On Monday afternoon, I had the distinct pleasure of having lunch with Keri Potts of ESPN and listening to her give her first lecture on her experience surviving sexual assault. As I read up on Keri before the event, I did not know what to expect. Her story only really became widely known after she shared it in her own words with Marie Claire in November. I’ll let you read Keri’s story for yourself because I could not possibly do it justice in just a few lines, but one of the things that stands out is that Keri doesn’t fit the mold for how our society generally portrays a survivor of sexual assault. We usually see the image of the attacked as weak and powerless. Some are quick to blame the victim and say “Well if she hadn’t been dressed like that or hadn’t had so much to drink, she wouldn’t have been raped. Come on, dressing like that she was asking for it.” You can’t even begin to say any of that about Keri without sounding like an idiot. She’s strong. She’s independent. She’s fierce. She is everything that we should want our sisters or daughter or girlfriends to be. Yet, she still wasn’t immune. I was floored by the way that Keri was able to so ably articulate an experience that is still so raw to her, but the unvarnished emotion of the talk made it all the more powerful. You could feel the authenticity when she addressed the systemic issues that exist in society that still allow such a heinous act to be implicitly tolerated.
Keri pointed out in her speech that due to the underreporting of rape and the slim chance that a survivor will chose to vigorously pursue prosecuting her attacker that rapists tend to go on punished. That’s a disgrace. It’s easy to sit back and think, “Well I would never rape someone. Why should I even be thinking about this?” For men, it is easier to push it to the back of our minds. We have the privilege to do so because we don’t have to worry as much about walk alone at night or getting lost in a strange and unknown part of town. However, if we truly want to see a change in the way that our society operates, we have to wake up. I’ve been trying to find the words to express how truly necessary this is, but I think I’ll leave it to Keri instead:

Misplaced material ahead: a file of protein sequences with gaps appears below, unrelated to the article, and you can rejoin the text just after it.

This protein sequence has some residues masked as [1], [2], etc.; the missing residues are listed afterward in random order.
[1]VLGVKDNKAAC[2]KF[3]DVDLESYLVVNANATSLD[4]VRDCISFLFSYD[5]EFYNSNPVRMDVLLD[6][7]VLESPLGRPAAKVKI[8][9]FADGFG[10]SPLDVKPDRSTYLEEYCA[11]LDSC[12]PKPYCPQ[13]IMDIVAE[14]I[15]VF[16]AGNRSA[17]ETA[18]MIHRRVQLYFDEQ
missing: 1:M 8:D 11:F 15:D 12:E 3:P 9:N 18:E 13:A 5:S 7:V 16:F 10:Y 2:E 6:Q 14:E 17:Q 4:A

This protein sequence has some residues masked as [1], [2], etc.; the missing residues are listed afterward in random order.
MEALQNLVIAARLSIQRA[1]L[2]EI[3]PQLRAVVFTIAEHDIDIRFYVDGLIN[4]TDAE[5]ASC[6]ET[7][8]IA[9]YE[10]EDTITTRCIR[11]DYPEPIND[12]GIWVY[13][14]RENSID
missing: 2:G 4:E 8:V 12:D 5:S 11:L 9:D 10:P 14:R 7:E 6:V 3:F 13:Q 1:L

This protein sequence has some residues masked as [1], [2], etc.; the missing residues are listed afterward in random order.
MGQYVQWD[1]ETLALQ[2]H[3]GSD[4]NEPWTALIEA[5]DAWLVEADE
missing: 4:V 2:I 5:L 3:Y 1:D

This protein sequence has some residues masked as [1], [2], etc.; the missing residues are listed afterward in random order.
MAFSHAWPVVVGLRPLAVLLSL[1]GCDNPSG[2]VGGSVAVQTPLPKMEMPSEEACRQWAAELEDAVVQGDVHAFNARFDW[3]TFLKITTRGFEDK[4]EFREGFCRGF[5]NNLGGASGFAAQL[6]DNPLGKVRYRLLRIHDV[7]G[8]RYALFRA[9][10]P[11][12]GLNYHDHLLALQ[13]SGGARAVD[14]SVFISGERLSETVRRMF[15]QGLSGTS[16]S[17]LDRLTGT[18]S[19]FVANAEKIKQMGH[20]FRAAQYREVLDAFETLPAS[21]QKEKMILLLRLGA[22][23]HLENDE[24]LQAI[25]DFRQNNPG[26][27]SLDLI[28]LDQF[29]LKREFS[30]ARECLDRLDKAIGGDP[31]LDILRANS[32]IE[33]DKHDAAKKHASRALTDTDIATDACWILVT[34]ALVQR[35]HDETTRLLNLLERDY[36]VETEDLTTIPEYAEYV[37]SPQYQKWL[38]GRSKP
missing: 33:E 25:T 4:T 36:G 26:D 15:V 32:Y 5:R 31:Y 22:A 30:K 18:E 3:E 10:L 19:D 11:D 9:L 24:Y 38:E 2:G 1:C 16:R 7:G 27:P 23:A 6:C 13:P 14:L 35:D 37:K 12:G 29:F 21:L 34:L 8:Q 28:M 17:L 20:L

1. To the Clinton Student (dark, short hair with bangs sitting in back) who asked me what I think about college girls and drinking, and what I would say to colleges on how to approach this topic..My answer, now that I have thought some more on it, is..”How are we engaging men on college campuses? Men are raping women. Are we having the dialogue with them? Are we hammering home the idea that they must be part of the solution? Are we relating it back to the women in their lives so that they have a less distant perspective on the matter. And are we hammering home the idea that alcohol is a rapist’s best friend? Alcohol is the excuse that keeps rapists from going to jail and women from getting justice. Is there some kind of campaign that can attack alcohol use and its link to sexual assault in a way that resonates with college kids? “Real men don’t rape.” or “Alcohol = Rape’s best friend.” I just refuse to continue to put women into a box by piling on to the list of things they should do to avoid being raped. In essence, we are telling them they must be PERFECT. Yes, I believe girls and women need to learn self-defense because once you take such a class, I believe you will automatically think differently on how to approach certain situations. But why don’t we come at this via the men for a change and how pathetic it is to rape women?
Thanks for reading,